This column first appeared in the May issue of the Anglican Journal.
It was a clear, crisp winter’s day when our six-day-old son was marked with ashes. That Wednesday in Vancouver’s Downtown Eastside, we were reminded that we are dust, and to dust we shall return. These words, in combination with Old Testament prophet Joel’s prophecy and the dark palm char on rosy newborn skin, left an indelible mark on my heart.
Recently a number of friends, colleagues and former students have been sharing a Huffington Post article entitled “What If the Kids Don’t Want Our Church?” Authored by Derek Penwell, a professor at the University of Louisville, Kentucky, the article provocatively asks: “What happens when a generation comes along that doesn’t care about the game you’ve spent so much time buying equipment for, has little invested in the durable nature of the stuff you value?”
We don’t have to look very far for a salient example-our church will do just fine. Ours is a moment where younger generations are rightly questioning the wisdom of our Christendom thinking in a post-Christendom world. They are calling us to account, and so they should.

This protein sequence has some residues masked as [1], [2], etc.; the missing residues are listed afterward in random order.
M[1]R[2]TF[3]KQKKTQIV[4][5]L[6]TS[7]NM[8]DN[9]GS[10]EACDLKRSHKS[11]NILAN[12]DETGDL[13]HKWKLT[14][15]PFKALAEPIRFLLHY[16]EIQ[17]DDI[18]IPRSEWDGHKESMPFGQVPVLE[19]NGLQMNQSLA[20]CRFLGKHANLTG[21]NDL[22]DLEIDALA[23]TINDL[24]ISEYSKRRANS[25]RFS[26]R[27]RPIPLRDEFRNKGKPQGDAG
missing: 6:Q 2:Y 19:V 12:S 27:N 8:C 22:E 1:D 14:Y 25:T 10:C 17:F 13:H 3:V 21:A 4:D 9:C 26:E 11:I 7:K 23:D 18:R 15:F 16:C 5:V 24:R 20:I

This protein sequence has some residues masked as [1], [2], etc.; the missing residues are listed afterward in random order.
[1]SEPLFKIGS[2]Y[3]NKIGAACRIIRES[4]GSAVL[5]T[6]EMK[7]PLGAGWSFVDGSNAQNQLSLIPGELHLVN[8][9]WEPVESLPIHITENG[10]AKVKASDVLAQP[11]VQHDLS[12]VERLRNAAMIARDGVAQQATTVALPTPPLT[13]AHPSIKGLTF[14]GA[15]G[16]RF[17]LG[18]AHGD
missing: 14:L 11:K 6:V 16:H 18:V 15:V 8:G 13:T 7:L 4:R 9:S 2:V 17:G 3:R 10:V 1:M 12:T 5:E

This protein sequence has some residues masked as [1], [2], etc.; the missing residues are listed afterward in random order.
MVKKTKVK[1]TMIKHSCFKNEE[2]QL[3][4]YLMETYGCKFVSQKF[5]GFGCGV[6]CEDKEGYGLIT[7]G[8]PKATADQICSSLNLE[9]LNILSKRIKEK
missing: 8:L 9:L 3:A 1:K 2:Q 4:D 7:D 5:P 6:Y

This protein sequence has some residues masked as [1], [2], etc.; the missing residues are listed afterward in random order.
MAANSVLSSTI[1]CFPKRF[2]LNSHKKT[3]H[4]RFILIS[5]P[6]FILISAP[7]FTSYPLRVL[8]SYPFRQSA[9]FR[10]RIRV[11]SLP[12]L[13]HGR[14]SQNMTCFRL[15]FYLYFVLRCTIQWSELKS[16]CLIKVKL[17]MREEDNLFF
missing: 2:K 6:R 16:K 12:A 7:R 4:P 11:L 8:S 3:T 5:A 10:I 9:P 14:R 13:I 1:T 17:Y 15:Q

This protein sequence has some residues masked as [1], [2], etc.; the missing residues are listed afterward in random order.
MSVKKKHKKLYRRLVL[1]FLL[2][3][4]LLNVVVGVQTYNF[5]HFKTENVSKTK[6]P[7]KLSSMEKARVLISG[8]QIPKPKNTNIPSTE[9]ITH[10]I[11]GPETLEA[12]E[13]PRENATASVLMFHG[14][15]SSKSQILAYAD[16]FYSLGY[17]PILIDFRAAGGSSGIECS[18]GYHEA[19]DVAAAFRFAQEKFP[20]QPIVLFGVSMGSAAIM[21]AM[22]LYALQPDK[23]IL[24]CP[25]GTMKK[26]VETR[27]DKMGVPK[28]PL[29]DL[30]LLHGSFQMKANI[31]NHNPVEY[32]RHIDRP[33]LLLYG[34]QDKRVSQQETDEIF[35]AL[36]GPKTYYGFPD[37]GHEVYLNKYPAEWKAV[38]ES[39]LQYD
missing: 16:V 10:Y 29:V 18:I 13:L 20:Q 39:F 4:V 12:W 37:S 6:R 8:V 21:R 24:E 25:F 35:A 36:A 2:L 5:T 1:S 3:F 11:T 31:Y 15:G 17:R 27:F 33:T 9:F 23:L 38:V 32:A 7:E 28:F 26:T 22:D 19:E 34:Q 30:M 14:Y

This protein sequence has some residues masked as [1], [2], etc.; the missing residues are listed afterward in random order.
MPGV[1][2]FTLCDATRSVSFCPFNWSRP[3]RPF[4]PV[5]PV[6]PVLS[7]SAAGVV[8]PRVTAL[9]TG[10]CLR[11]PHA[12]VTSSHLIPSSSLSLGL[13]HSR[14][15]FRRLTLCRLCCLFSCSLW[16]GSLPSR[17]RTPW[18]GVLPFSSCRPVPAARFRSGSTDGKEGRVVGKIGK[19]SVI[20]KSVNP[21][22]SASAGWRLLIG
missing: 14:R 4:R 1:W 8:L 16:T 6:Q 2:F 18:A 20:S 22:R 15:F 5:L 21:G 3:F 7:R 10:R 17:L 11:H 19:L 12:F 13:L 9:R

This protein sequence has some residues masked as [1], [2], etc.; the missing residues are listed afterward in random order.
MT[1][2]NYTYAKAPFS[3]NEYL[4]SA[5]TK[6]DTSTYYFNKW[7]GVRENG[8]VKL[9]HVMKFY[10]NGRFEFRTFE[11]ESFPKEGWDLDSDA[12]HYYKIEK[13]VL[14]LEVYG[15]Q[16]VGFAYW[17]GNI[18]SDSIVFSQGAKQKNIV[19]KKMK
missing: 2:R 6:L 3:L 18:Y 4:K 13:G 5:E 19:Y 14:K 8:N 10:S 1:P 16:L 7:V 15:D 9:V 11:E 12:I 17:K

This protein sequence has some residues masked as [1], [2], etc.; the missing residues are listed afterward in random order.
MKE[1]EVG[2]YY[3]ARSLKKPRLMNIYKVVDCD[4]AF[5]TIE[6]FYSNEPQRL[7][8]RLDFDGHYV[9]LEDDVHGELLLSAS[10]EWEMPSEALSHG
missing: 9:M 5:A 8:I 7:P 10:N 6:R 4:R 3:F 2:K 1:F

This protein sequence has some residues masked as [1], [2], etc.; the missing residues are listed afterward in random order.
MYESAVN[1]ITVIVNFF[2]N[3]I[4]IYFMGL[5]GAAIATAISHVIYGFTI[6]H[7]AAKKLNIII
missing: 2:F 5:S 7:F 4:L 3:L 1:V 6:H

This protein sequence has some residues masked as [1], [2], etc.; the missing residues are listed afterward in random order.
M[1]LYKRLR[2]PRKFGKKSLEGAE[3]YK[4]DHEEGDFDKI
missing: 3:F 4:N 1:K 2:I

Penwell goes on to state, “In many ways, these generations increasingly think the church has been running toward the wrong finish line for years-concerned…not with figuring out how more faithfully to live like the Jesus of the Gospels, but in acquiring bigger and better stuff to hand down to a generation that doesn’t particularly want to inherit it.”
The ashes upon my son’s forehead that morning reminded me of my frailty. But more than that, they remind me that the church I envision for myself and for my peers will not be the church he envisions. My generation and I need to hold our vision of the church lightly, even as we ask older generations to do the same.
All around me, spring flowers are in bloom, seeds planted in the fertile soil of decay. As signs of new life abound, the haunting image of ashes on my son’s forehead remind me of my call to follow the way of the cross. The cross brings with it the hope of resurrection. And now, anticipating the blazing fires of Pentecost, I find myself desperately awaiting signs of an Anglican spring.
ANDREW STEPHENS-RENNIE is a member of the national youth initiatives team of the Anglican Church of Canada.